How to find deep sky objects for newbies

I took up amateur astronomy last year, and at the beginning I had a very hard time finding deep sky objects like galaxies, globular clusters, etc with my new telescope (an Orion XT8).  Now that I have figured out how to quickly navigate to faint fuzzies I thought I would write down my method for other beginners.

Here are the tools you need for my method:

  • Telescope.
  • A 9x (or close to it) right angle correct image finderscope (RACI) with crosshairs.
  • A green laser pointer (GLP) finder (preferred) or a red dot finder
  • SkySafari+ on iOS (you could use some other apps or a star chart instead).
And here is how you do it.
  • Turn on Night (red) mode in SkySafari+ and dim your screen so it won't ruin your night vision.
  • In the SkySafari+ settings adjust what magnitude stars get displayed so that the sky shown in SkySafari+ looks looks like what you see looking up.  If SkySafari+ shows a lot of stars that are too dim for you to see on the sky it will be very hard to navigate, so you have to get it matched up to what you can see.
  • Look up the deep sky object in SkySafari+ and center it on the screen.
  • See what constellation the deep sky object is near in Sky Safari+, and then find that constellation on the sky. Move your telescope so it is roughly pointing towards that constellation. No need to be precise yet.
  • Look up at the constellation and get oriented to the stars in constellation.
  • Go back to SkySafari+ and mentally make a simple shape (line, triangle, or polygon) using your deep sky object as one corner and the nearest stars as the other corners.  Coming up with this shape is the key to the whole process, so find a simple pattern and commit its shape to memory. I find that for some reason it helps to mentally verbalize the pattern, i.e. mutter to yourself something like "a long skinny triangle with the deep sky object at lower corner of the base"
  • Move your telescope and place your red dot or laser beam so that it makes the same simple shape on the sky.  Look back and forth between SkySafari+ and the sky and tweak your telescope position until the proportions and angles of your simple shape match between the sky and SkySafari+.   The key to this technique is that your brain is naturally good at recognizing when two shapes look the same, so go back and forth until the match looks as good as you can get it.
  • Once you have the telescope positioned so that your red dot or laser beam makes the same shape with surrounding stars go back to SkySafari+ and turn on the 5 degree crosshairs:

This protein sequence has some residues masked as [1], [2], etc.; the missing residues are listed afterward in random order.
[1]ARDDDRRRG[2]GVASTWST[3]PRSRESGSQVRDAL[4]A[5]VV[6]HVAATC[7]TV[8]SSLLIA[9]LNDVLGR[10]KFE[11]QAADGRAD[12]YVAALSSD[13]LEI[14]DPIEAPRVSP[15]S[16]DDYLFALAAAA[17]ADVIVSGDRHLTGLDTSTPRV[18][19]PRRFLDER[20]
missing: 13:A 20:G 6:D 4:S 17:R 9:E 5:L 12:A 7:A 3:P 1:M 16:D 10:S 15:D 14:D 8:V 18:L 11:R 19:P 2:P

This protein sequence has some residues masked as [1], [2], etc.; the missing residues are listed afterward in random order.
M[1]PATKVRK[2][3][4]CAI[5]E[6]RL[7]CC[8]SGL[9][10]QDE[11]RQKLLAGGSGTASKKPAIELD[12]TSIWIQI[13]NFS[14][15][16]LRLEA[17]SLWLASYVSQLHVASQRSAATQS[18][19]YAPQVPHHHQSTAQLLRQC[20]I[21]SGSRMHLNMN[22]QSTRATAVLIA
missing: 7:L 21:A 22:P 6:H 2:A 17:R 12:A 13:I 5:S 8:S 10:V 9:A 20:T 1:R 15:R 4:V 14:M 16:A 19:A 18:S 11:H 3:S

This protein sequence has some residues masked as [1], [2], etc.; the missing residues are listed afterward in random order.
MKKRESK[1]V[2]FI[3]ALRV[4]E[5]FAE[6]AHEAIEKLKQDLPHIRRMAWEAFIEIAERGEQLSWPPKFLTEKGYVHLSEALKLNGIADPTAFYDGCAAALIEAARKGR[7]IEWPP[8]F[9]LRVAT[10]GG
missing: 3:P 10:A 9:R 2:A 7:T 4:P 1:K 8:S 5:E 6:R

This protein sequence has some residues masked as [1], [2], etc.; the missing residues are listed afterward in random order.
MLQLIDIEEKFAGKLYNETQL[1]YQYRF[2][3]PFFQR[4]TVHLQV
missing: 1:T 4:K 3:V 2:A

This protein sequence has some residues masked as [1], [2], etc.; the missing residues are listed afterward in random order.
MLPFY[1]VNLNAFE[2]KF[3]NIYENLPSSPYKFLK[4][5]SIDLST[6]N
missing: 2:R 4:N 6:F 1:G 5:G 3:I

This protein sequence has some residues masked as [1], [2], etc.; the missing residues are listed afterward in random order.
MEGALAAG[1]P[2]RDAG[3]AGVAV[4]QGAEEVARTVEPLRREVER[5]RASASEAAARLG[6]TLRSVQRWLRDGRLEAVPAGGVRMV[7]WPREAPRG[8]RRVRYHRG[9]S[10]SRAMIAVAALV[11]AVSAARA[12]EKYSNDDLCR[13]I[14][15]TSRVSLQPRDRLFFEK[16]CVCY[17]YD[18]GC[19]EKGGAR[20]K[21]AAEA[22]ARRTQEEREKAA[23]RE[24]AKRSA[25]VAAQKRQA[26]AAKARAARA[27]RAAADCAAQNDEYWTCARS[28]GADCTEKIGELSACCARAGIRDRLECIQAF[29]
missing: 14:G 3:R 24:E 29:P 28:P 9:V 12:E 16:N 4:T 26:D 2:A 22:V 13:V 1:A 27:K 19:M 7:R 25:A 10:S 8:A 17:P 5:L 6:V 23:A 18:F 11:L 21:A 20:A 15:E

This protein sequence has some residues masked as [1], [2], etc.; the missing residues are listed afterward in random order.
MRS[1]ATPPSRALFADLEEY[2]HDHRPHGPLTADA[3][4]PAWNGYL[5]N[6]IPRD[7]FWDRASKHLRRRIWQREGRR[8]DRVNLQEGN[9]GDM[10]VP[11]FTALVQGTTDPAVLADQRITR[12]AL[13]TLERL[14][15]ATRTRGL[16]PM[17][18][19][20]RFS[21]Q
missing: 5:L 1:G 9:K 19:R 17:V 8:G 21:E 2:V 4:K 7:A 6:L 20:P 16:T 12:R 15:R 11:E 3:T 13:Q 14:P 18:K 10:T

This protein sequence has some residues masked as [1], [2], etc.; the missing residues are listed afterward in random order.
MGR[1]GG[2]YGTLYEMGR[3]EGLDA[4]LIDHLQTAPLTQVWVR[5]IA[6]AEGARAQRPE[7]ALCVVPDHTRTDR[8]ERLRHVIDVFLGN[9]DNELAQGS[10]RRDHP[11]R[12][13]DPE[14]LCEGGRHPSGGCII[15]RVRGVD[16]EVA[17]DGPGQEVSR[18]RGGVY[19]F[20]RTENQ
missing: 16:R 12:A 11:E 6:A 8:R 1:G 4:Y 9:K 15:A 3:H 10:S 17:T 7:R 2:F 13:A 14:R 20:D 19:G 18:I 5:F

• Tap the upper right hand corner of the screen. This will open up a dialog that looks like this:
    • Tap the "Rings" button under 5 degrees.  This will place a 5 degree wide crosshair on the screen.
    • Tap anywhere on the screen to exit the dialog.
  • Center the crosshair on your deep sky object in SkySafari+, and then zoom in until the edges of the crosshair touch the edge of the screen. Now SkySafari+ is more or less displaying what you should see looking through your right angle correct image finder scope (plus or minus a degree or two).
  • Now that you have your finder scope in the right area you need to get oriented to the stars visible in the finder scope.  Look back and forth between your finder scope and SkySafari+ looking for single stars and/or simple patterns of brighter stars (like triangles, lines, or simple polygons) that you can find in both views. Don't worry about the deep sky object for the moment, just look for one or more star patterns you can find in both views.  Be patient if at first you don't find any matching patterns and resist the temptation to move the telescope to look around; it often takes a few looks back and forth for a pattern to jump out at you. In this case there is a single very bright star that can be used as one calibration point, and two distinctive triangles of stars that can be used as others:
  • Once you have identified one star or star pattern you can see in both SkySafari+ and your finder scope tweak the position of your telescope until that patterns sit in the same relative position in both your finder scope view and SkySafari+ crosshairs, i.e. if the pattern is near the edge in the upper left in SkySafari+, move the telescope so it is near the edge in the upper left in the finder scope.
  • Now that you have your finder scope view more or less synced with your SkySafari+ view, repeat the earlier process of making a simple mental shape (triangle, line, etc) using your deep sky object and nearby stars in SkySafari+. Once again, coming up with the mental shape is key, and it may help to verbalize the shape under your breath.

  • Move your telescope to make the same simple pattern with the finder scope crosshairs standing in for the faint fuzzy.
  • Look through the telescope eyepiece; your deep sky object should be visible. Globular clusters and open clusters should be pretty easy to spot.  Many galaxies and nebulas are very faint and look like almost invisible wisps of milkiness. Don't expect to see bold color images like you see in pictures.
  • M108 in Sky Safari:

  • What M108 might look like through the eyepiece:

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